According to the Irrigation Department web site postings, Mahaweli Consultancy Bureau has initiated the Environment Impact Assessment (EIA), but due to the unavailability of concurrence of the Forest Department, revised TOR has not been issued by the CEA. Therefore, due to the unavailability of updated TOR, the EIA study has been delayed.
Environmentally, the most contentious issue highlighted in the news media is the proposed construction of a RCC dam at Madugeta to build a reservoir for which around 79 ha of forested (and some agricultural) lands in Sinharaja and a portion of prisine riverine forest in Dellawa would be inundated. On the Sinharaja side of the proposed Madugeta reservoir (right abutment) at present there are home gardens and small-scale tea plantations in addition to good riverine forests. In contrast however, proportionately a larger area of luxuriant forest of Dellawa, which is a part of the new ‘Sinharaja Rain Forest Complex’ would go under the chain saw for this reservoir construction (left abutment). The Geo-engineering report of May 2019 on GNDP has revised the siting of the dam to a more favourable location with supposedly reduced impacts but they forewarn that the three core-drilling along the proposed dam axis that had to be temporarily abandoned due to protests made by the villagers, need to be completed to confirm the geological suitability for the dam site.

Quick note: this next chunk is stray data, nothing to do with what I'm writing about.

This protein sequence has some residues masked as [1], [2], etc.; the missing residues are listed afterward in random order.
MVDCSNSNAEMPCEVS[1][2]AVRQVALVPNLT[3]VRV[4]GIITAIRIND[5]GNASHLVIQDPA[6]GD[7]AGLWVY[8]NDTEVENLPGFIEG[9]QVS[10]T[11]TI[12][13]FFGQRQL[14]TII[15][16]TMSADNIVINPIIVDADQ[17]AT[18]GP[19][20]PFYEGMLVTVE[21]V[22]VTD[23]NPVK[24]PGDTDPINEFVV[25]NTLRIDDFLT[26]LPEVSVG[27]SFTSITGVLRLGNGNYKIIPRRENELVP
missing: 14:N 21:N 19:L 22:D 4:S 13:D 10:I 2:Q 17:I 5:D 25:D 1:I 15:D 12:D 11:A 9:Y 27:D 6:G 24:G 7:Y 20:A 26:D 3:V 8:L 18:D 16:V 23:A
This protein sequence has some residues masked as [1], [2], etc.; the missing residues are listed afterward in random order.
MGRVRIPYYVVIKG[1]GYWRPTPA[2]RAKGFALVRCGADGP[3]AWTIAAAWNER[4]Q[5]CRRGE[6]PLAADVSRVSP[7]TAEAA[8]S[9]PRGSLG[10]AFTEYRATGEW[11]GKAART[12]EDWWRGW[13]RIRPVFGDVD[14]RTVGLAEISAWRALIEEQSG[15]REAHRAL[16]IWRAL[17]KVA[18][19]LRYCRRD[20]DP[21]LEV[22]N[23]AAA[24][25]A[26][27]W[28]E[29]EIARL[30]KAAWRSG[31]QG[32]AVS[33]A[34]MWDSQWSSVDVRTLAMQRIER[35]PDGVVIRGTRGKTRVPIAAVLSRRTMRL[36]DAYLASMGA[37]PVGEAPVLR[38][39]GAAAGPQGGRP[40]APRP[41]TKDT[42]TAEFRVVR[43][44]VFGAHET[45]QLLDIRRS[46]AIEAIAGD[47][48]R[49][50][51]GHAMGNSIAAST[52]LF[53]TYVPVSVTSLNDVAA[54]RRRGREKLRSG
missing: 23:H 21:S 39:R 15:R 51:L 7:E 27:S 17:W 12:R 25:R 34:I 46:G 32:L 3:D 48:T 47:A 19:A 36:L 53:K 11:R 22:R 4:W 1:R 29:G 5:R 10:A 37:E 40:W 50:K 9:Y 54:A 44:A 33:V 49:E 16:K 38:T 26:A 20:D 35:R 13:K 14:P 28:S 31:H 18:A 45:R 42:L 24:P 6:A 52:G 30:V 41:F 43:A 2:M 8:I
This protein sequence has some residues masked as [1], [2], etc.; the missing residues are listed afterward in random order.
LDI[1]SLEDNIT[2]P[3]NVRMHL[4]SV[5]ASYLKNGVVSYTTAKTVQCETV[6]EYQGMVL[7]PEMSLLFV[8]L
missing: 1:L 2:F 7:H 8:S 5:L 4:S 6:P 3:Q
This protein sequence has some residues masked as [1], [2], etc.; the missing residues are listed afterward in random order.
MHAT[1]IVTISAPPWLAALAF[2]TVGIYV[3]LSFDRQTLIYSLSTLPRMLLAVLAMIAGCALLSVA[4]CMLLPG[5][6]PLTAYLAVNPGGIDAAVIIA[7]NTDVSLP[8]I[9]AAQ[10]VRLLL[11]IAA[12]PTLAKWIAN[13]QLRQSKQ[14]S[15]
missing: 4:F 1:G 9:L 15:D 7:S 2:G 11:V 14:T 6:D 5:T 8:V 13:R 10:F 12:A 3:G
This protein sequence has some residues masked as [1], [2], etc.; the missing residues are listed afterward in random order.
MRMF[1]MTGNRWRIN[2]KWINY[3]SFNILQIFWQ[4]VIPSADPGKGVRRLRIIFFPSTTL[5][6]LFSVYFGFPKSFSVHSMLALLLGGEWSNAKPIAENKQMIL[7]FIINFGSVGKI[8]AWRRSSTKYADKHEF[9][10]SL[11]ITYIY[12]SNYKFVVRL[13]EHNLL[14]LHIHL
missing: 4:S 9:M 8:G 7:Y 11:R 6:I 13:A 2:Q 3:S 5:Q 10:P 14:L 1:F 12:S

Are there any Environment-Friendly Alternative Options?